TRA Journal

The new data

Andrew Lewis

These days it’s hard to get through a gentle Friday scroll of LinkedIn or browse through the business press without coming across an anxiety-inducing click-bait headline about how much data the world is producing, and how this is going to change everything about how we live.

2.5 quintillion bytes of data created every day, they shout in uncomprehending awe! 90% of the world’s data created in the past two years, they urge you to grasp!

It is truly staggering, if you stop and think about it for a minute, this change in the record of life we are witnessing. And you certainly can’t help agreeing with the broad synopsis that this influx of information must change the way we go about understanding ourselves, our universe and the way we ultimately live our lives. How exactly might be unknowable to us, but the likelihood seems inevitable.

And if you’re anything like me or almost anyone I ever talk to on this subject, the immediate subconscious association that arises with this idea of ‘data’ and ‘volumes’ and ‘quintillabytes’ is one that tends to exist purely in the world of numbers and records, ones and zeros, scrolling down digital screens in our heads. Our ideas of ‘data’ tend to be mathematical and greyscale. All NASA control rooms and vast server farms.

But the truth is actually completely different. 

And while this striking story of data volume is leading the headlines, what lies behind this is an even more compelling story about the data we are generating. One that has a lot more to tell us about how things are going to dramatically shift in how well we can understand the human condition.

This second, more interesting story, lies in the nature of the data sources that sit behind this explosion to 2.5 quintillion bytes of data a day, and just how different these sources are to the greyscale data that has led our thinking through the early 2000’s.

When you dig into the numbers, the primary source making up this data explosion is human-generated media content, documenting with an unblinking eye every aspect of how we live our lives – the 422 million Facebook status updates, the 300 million photos shared, the 3.6 million Google searches typed (or voiced), the 656 million tweets, the 1.4 billion Tinder swipes, the 21.6 million GIFs shared on Facebook messenger EVERY DAY by the 3.7 billion people of the world on the internet.

What’s interesting about this type of data is that it not only documents our actual behaviour, but also starts to open a window into why we behave the way we do. This super-rich, extremely human ‘new data’ provides a much more compelling and deeply nuanced insight into the things that are motivating us to act as we do. Through the words we use, the things we photograph, the way we respond to others, this new data is painting, minute by minute, a very detailed living picture of what it means to be human, and what it is we seek from the world to fulfill us, to salve the pain of existence and to provide our lives with meaning.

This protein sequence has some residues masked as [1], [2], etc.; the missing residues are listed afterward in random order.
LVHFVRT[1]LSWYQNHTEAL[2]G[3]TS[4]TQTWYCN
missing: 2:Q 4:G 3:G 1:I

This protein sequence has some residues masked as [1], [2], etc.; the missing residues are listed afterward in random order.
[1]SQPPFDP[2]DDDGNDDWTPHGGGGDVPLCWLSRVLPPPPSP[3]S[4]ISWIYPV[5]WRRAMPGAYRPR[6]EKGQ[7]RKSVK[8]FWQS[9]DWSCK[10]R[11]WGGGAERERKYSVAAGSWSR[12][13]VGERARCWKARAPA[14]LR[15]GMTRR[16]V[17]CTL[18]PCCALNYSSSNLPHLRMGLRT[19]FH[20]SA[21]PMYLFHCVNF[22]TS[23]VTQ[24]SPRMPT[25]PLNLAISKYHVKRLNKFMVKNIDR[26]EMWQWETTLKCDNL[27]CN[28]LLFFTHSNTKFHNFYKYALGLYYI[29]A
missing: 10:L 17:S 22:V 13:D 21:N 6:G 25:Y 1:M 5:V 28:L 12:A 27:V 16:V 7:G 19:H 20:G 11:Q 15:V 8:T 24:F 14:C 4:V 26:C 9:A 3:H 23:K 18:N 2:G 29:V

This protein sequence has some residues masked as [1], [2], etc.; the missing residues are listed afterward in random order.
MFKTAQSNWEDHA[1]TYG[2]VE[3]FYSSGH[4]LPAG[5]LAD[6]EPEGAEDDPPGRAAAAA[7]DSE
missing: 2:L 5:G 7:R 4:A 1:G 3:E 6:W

When you play out what it means to people like ourselves, in the business of facilitating the exchange of goods and services, the only rational way to create such a seismic shift in the kind of data we have to help our practice, is to completely re-evaluate how we contemplate going about the job of understanding what people want from us, and what we consider our job to be as facilitators of commerce.

If such rich data is coming on-stream regarding what people are seeking from life, we need to be investing in understanding how this data can be harnessed effectively to create meaningful insight. And this is a big part of what we have been focusing on at TRA. Investing in both the development of technologies that allow us to access and process free-form data streams, such as machine learning, natural language processing and image recognition, and also investing in the kind of frameworks for thinking that allow us to apply these insights to business problems, such as frameworks for understanding and interpreting culture, behaviour and intention.

To give you a great example of this, we’ve been building an engine which can scrape content from around the globe and classify it into cultural currents, based on a framework for understanding the forces driving change in our work, built by our cultural strategists. Clients are now using this to develop innovation spaces that are on point with where change is taking them.

What lies at the heart of this re-evaluation is the idea of a mental pivot, from using human insight as something against which to test and modify our plans, to thinking about this rich flow of information about the human condition as something that we are immersed in, planning from this, constantly evolving with it. Somewhere we live day-to-day, rather than visit twice a year. 

Marketing has always been both a creator of culture and a response to it, but now more than ever that cycle has accelerated to the point where it acts more like an ongoing conversation than a pattern of discrete actions and reactions. Our thinking on how to engage between ‘organisation’ and ‘customer’ needs to shift in the same way.

So the fact that there is a lot more data being generated now is a game-changer, but it’s the type of data that’s being created that really holds the key for us. Understanding that this ‘new data’ is different is the critical message for us to contemplate. What does it mean to have a complete record of humanity’s hopes, fears, wishes and wants? 

It means we need to change.